Fukutegami: write, fold, send; receive, read, put on.
Just like the Internet changed the dynamics of long-distance relationships, Masako Yokoi wants to give separated friends and lovers, quite literally, a new layer. While researching fashion and clothing at Keio University’s master’s program Yokoi came up the idea for Fukutegami. Translating to ‘Clothing Letter,’ the idea was to create a series of garments that had the characteristics of stationery. They could be written on, addressed, and mailed in the post.
The emotions from ‘Inside Out’ and their corresponding kanji character
As Pixar plans the release of their latest film ‘Inside Out,’ slated to hit the big screen in the U.S. on June 17th, so too turns the Japanese marketing engine, albeit in a different direction. Besides opening in Japan 2 weeks later, and under a slightly different name (‘Inside Head’), Disney’s Japan arm has hired calligraphy artist Sisyu to create a unique kanji characters that corresponds to each of Riley’s emotions.
Tokyo-based architect Emmanuelle Moureaux is on a quest to make Japan’s financial services industry more colorful. Her latest work for Sugamo Shinkin Bank – her 5th for the Japanese commercial bank, all equally colorful – is located in the outskirts of Tokyo, about an hour from the country’s capital.
“Satin sheen.” “Smooth finish.” “Polished veneer.” The woodworking section of any home improvement store will have you think it’s a menu for a car wash. With sandpaper that ranges from 60 Grit (coarse) to 320 Grit (x-fine) and a whole range of varnishes we’re led to believe that the best recipe for finishing wooden furniture is sandpaper, vacuum, urethane, sandpaper, vacuum, urethane, repeat. Then repeat again.
But we’re doing it all wrong. At least according to Toshio Tokunaga. “Sandpaper rubs away the natural pattern of the wood, leaving behind a smoothness that is artificial and which obscures the tree’s innate characteristics,” says the craftsman and founder of Tokunaga Furniture.
“Vertical 008″ (2011)
Although he’s been experimenting with stark images of landscapes, the Kyoto-based photographer Hideki Kuwajima is better known for his dazzling photographs of meticulously arranged reflective objects. He starts off by carefully assembling a composition of wine glasses, decanters, goblets, jars and candlesticks, which he shoots like a large still-life.
the new Tokyo headquarters of architectural firm Suppose Design Office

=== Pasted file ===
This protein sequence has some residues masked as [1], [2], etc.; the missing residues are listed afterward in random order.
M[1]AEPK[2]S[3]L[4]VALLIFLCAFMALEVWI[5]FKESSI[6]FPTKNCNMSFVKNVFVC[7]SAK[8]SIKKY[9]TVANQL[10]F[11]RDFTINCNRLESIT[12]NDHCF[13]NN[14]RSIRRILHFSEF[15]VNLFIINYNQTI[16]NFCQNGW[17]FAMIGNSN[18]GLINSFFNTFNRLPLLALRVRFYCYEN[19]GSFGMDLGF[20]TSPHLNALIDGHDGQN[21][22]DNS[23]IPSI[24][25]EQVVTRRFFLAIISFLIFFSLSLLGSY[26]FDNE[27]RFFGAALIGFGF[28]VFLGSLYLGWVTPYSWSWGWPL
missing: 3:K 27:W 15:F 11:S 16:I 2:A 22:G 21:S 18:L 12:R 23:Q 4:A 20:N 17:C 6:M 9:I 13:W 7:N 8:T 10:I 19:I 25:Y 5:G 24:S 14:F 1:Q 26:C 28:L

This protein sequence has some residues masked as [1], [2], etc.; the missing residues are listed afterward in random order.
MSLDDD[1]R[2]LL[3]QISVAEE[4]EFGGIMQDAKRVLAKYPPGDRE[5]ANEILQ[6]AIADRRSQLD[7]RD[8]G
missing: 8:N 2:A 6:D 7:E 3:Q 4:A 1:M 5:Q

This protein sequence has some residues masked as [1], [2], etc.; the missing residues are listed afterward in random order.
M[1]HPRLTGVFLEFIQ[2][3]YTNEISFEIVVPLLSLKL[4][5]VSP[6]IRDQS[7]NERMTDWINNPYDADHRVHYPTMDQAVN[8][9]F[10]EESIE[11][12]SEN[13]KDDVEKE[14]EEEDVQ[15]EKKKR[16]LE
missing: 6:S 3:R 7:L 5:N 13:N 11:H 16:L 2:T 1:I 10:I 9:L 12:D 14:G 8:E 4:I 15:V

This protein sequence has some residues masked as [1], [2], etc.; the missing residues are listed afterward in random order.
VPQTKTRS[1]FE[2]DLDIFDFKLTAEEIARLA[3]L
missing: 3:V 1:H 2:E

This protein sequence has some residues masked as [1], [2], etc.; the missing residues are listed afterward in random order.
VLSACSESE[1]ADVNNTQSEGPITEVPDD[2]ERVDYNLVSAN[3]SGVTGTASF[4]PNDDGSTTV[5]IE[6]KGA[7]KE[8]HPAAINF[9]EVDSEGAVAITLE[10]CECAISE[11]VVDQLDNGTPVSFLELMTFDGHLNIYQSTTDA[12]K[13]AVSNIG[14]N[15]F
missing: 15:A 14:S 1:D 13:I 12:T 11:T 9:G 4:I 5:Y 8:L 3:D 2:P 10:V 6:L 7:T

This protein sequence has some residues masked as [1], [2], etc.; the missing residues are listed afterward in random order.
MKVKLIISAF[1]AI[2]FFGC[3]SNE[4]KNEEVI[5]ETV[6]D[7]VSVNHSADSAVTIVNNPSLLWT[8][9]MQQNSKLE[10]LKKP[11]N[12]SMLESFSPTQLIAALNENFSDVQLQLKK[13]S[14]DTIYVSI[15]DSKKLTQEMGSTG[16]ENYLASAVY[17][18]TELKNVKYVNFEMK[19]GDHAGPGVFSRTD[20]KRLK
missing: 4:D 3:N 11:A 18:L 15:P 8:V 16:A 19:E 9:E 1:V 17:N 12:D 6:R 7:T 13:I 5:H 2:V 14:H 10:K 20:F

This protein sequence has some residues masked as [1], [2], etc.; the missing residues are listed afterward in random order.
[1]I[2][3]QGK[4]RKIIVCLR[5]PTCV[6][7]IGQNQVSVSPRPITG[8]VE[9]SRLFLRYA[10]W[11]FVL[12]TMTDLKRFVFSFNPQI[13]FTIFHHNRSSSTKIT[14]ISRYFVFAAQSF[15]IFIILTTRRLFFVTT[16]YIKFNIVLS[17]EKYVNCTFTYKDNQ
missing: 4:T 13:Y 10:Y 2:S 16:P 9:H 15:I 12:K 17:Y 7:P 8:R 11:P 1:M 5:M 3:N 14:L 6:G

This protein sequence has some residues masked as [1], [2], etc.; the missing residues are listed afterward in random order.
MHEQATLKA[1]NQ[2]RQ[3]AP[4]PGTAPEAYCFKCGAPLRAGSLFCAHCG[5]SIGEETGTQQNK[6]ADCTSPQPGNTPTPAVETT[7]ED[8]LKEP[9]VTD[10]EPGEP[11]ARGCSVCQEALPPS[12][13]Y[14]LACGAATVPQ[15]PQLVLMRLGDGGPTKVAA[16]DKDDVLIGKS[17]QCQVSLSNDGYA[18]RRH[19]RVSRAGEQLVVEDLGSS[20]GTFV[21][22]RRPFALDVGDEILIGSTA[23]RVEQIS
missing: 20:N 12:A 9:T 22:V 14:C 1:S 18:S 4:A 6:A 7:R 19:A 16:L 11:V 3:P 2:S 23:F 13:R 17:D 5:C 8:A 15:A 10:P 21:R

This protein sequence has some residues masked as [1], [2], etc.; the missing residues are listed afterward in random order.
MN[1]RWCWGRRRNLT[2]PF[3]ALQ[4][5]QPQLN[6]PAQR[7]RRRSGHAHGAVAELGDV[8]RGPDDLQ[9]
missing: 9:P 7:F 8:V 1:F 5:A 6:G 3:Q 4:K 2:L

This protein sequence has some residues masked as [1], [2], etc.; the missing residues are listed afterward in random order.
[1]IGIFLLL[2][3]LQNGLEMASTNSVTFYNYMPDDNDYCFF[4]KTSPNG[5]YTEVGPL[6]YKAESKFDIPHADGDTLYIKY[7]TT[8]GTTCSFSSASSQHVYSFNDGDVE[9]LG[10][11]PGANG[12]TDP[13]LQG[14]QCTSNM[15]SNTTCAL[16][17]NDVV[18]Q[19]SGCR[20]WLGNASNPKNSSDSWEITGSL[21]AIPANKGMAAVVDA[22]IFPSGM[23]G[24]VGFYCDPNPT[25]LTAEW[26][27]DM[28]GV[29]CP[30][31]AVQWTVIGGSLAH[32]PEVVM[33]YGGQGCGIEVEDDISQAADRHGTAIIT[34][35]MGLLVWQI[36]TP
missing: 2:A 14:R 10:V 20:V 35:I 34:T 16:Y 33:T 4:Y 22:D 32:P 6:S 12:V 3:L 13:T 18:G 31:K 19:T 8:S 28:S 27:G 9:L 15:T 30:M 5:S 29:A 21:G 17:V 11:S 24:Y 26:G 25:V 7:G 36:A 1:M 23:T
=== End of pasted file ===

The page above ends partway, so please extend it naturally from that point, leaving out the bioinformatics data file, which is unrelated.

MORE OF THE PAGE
At the age of 26 Makoto Tanijiri founded Suppose Design Office in his hometown of Hiroshima. Over the past 15 years he’s designed numerous retail spaces around Japan and given a significant number of homeowners (a quick count of his residential projects topped 80) some very stylish digs. But last year a big change occurred for the 26-person team. They decided to become incorporated and, in doing so, expand from their base in Hiroshima and establish an office in Tokyo.
“Tone Scape 01″ (cropped). 530x193mm, edition 5, Film Based Photography. Photos courtesy YOD Gallery | click to enlarge
The Kyoto-based photographer Hideki Kuwajima doesn’t carry around his camera. This, perhaps, is why, when he puts his mind to photography, the subjects before him suddenly look different. In the past he’s been known more for his work photographing reflective surfaces like glass bottles. But in a new exhibition in Osaka, Kuwajima points his lens at his hometowns to reveal stark landscapes of Kyoto and Osaka.
The Key in the Hand (2015) by Chiharu Shiota. | All photos by Sunhi Mang
Last year the Japanese visual artist Chiharu Shiota used the attention she was getting from an exhibition in Washington D.C. to make an announcement: she had been selected to represent Japan in this year’s Venice Biennial, but she needed help.
In her own words, she needed a “huge number of keys” and was looking for public donations. If anyone sent Shiota one of the 50,000 keys she managed to collect (we were told they wouldn’t be returned) we now know what they had been used for: an installation comprised of a massive web of yarn that suspended the numerous keys from the ceiling.
Mikoto Chiba (center) and his two apprentices form the legendary shoe shining group Chiba Special
For the last 18 years a man named Mikoto Chiba has been polishing the shoes of businessmen and women working in the Tokyo metropolitan area. Over the years he’s developed a reputation for being the best of the best. Long lines began forming in front of his small stall outside Yurakucho Station and included several notable business leaders. But when stricter street vendor regulations forced him to relocate, his powerful clients pitched in to help make Chiba’s new business, well, special.
a hyper realistic goldfish lollipop | all images courtesy ame-shin.com
Amezaiku is the Japanese craft of lollipop-making, which dates back to the 700s when artisans made mouth-watering and artistic lollipops to be presented as gifts. Carrying on the tradition is 26-year old Shinri Tezuka, the owner of a small shop in the Asakusa district of Tokyo called Ameshin. The store combines a studio and workshop where Tezuka not only fashions his realistic creations, but also holds workshops and demonstrations for the public.